Liberalism 154 The "underground" socialists: Liberals. "The worst menace to sound government is not the avowed socialists but a lot of cowards who work under cover—the long-haired gentry who call themselves “liberals” and “non-partisan” and “intelligentsia” and God only knows how many other trick names…irresponsible teachers and professors constitute the worst of this whole gang…." Lewis, Babbitt.
Liberals 451 Liberals are afraid of the world as it is or they are young and want to remake the world in their own image. Cummings [the General] has once said, “You know, Robert, there really are only two kinds of liberals and radicals…the ones who are afraid of the world and want it changed to benefit themselves…and...the young people who don’t understand their own desires…want to remake the world, but they never admit they want to remake it in their own image." Mailer, The Naked and the Dead.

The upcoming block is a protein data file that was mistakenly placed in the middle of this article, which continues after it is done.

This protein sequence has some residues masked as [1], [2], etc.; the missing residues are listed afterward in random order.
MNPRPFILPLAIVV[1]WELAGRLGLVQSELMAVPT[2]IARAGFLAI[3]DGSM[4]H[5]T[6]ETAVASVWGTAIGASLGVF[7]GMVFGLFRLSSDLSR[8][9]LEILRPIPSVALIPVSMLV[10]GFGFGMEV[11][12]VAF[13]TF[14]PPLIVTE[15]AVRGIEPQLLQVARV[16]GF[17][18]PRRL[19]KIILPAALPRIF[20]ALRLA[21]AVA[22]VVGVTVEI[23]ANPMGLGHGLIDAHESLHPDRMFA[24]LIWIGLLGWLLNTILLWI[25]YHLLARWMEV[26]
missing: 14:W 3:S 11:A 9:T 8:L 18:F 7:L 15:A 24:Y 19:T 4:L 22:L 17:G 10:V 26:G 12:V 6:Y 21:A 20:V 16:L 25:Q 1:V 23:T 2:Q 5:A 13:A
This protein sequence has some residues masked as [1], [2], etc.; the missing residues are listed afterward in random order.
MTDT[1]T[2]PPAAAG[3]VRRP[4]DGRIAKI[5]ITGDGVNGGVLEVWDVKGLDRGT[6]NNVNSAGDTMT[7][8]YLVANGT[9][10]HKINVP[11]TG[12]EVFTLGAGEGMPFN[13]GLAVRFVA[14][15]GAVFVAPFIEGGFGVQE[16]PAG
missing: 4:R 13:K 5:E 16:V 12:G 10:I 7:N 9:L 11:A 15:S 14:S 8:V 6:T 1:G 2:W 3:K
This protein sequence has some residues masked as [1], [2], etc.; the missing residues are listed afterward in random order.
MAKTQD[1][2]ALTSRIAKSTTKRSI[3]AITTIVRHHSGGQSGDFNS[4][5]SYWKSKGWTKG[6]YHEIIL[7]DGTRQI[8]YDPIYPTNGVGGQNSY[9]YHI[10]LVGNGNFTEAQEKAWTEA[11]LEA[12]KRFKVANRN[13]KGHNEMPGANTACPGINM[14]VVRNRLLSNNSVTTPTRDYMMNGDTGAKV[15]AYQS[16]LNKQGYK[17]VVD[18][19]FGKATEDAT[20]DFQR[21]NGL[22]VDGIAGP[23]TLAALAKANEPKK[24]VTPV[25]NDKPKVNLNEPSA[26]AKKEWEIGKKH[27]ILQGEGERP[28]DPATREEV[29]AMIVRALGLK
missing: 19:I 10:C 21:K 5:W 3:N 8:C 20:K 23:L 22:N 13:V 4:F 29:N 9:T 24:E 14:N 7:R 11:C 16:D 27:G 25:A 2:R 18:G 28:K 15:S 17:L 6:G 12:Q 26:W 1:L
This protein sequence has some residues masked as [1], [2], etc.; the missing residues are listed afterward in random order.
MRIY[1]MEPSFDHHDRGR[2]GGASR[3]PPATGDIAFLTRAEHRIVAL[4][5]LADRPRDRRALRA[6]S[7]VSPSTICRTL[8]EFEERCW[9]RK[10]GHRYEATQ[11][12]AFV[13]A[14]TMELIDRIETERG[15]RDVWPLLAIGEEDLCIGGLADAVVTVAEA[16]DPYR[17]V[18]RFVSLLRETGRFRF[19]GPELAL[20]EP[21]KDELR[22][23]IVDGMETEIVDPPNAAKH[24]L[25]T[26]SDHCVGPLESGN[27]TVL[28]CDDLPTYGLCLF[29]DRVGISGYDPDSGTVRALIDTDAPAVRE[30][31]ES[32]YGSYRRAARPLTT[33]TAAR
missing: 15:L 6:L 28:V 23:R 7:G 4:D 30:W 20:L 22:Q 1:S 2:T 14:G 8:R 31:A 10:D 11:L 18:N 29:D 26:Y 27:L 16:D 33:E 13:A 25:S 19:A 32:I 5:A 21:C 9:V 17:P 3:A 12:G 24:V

Thursday, October 16, 2008
Leisure 258 "Leisure without literature (or books) is death." Latin. Dictionary of Foreign Terms
Leisure xv "Leisure is distinguished from idleness; the Utopians have a passion for learning and self-improvement, and they believe that leisure must be used for the cultivation of the mind." Introd. John Anthony Scott. Sir Thomas More, Utopia.
Wednesday, October 15, 2008
Legend 1069 "…at some future day, a child should be born hereabouts, who was destined to become the greatest and noblest personage of his time, and whose countenance in manhood, should bear an exact resemblance to the Great Stone Face." Hawthorne: "The Great Stone Face"
Tuesday, October 14, 2008
Leaves 309 Choose a crisp leaf, no matter whether maple or oak or ash, and try to match it; and know that leaves are almost as varied as snowflakes. Borland, Twelve Moons of the Year.
Monday, October 13, 2008
Learning 249 People don't learn because they anticipate what is being said and are formulating their response. "Some people will never learn anything, for this reason, because they understand everything too soon." Pope. 1727. Gross, ed. Oxford Book of Aphorisms.
Learning 267 The things we know best are the things we have learned rather than were taught. "The things we know best are the things we haven’t been taught." Vauvenargues. 1746. Gross, ed. Oxford Book of Aphorisms.